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Rob Rohlmeier
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September 1, 2016 - 4:11 am
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Module 4

 

Hello,

I can tell I’m going to love this type of work!  I have had some prior experience with rocking when I learned Chinese Tui Na from the rolling school.  They referred to the techniques as ‘oscillating’ and they also emphasized the importance of keeping that rocking rhythm throughout the session as much as possible.  It apparently has a parasympathetic activating effect and also beneficially stimulates body mechanoreceptors thereby inhibiting pain – LIKE YOU SAID in a few words:  “It feels good”!  I’m waiting for my Thai massage mat to get here in a few days, so I will try these 5 back opener techniques on all my acupuncture clients tomorrow, albeit on a table, and then report back with their feedback.  When my mat gets here then I’ll do the appropriate Thai floor form and work on my wife.  I like your thoroughness of explanation.  We CAN really get this without having to fly to ThailandWink!

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Shama
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September 1, 2016 - 10:58 pm
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Yes, that’s the idea – that course students really GET this without having to fly half way around the world. And on a side note, in depth Thai Back massage training as presented in this course is very difficult if not impossible to find in Thailand. Most Thai Massage training here is rather general in nature and designed for whole body routines. Our Thai Back massage course goes way beyond typical Thai Massage training.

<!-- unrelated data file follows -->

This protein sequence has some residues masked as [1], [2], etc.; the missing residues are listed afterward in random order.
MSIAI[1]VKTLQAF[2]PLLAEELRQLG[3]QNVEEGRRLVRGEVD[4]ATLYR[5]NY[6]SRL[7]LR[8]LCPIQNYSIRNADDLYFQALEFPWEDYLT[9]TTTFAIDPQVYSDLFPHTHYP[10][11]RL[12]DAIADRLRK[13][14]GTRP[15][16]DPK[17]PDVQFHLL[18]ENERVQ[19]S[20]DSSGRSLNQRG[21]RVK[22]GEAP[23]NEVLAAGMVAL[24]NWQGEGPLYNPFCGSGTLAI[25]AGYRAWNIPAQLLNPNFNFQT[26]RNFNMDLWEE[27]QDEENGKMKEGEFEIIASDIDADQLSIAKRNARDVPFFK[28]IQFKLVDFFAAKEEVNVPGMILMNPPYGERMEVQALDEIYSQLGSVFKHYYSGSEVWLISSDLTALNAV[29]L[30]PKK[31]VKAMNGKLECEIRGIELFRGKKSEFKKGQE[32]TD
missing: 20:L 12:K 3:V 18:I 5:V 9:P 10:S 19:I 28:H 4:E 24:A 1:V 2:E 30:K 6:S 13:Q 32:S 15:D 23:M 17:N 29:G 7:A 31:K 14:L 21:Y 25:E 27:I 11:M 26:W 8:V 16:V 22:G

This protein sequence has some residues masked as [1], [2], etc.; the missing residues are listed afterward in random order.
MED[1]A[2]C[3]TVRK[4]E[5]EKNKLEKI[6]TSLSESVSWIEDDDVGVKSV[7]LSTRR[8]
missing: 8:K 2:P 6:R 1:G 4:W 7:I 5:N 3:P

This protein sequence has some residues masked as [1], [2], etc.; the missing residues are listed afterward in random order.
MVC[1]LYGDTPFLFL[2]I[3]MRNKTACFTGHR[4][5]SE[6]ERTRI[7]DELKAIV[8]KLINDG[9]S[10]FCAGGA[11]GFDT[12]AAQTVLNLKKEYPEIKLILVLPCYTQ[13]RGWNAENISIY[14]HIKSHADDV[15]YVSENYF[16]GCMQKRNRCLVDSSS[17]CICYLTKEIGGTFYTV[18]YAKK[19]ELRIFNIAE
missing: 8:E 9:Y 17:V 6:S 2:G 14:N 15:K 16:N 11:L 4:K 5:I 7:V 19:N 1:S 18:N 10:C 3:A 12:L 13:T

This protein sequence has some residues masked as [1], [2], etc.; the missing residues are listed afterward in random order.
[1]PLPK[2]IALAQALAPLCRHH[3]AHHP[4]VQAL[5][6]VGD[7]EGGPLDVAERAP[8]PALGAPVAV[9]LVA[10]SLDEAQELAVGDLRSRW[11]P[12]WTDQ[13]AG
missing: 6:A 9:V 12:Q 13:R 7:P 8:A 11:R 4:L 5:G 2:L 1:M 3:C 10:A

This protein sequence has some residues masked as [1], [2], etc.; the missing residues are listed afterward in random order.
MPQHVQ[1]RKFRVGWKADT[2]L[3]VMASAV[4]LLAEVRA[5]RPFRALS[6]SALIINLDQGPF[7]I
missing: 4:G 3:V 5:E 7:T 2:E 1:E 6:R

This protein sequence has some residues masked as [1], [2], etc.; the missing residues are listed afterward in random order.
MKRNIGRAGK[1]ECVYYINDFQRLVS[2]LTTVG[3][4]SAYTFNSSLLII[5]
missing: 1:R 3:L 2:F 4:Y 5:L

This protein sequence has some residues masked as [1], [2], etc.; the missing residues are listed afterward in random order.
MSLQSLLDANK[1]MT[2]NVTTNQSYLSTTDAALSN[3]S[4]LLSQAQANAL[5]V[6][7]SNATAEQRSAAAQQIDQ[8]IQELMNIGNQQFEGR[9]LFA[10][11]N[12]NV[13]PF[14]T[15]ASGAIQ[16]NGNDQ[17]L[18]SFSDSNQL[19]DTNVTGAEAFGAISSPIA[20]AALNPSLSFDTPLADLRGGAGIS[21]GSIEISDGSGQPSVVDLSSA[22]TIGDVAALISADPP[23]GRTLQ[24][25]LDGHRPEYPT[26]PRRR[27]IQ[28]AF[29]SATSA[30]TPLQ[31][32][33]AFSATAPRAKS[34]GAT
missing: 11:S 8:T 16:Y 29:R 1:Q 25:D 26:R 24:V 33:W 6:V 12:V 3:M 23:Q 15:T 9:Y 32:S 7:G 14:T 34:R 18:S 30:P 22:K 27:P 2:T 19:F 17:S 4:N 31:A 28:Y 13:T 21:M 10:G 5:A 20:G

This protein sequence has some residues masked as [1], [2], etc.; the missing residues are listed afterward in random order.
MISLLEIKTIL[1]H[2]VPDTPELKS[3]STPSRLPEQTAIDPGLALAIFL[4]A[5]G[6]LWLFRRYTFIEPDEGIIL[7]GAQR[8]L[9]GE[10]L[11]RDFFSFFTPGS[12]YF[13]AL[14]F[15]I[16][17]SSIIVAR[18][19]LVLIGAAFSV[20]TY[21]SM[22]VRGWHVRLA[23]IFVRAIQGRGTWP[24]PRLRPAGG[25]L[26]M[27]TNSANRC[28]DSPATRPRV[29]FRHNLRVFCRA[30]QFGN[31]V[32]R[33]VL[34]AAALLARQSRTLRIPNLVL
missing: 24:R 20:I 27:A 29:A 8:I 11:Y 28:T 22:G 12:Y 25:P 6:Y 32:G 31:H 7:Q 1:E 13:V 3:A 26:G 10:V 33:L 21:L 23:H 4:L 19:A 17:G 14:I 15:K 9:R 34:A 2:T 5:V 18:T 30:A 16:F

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Rob Rohlmeier
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September 4, 2016 - 1:37 am
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module 4 continued…

 

Just wanted to check in and say I have now done the back warm up technique both on the massage table and on my new massage mat and can already notice a big difference in ease of application on the mat over doing it on the table.  Body weight does the work and it feels good to give it.  I thought crawling around and bending with more body parts would feel awkward, but so far it feels very natural…Looking forward to adding more – module 5 comes today – yahoo!

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Shama
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September 4, 2016 - 1:58 am
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I am glad you feel like that. Once you get used to working on the floor it becomes obvious that you have more power with less effort and better ergonomics since you can get right on top of people.

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Rob Rohlmeier
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September 6, 2016 - 10:55 am
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Module 5  Sacral work!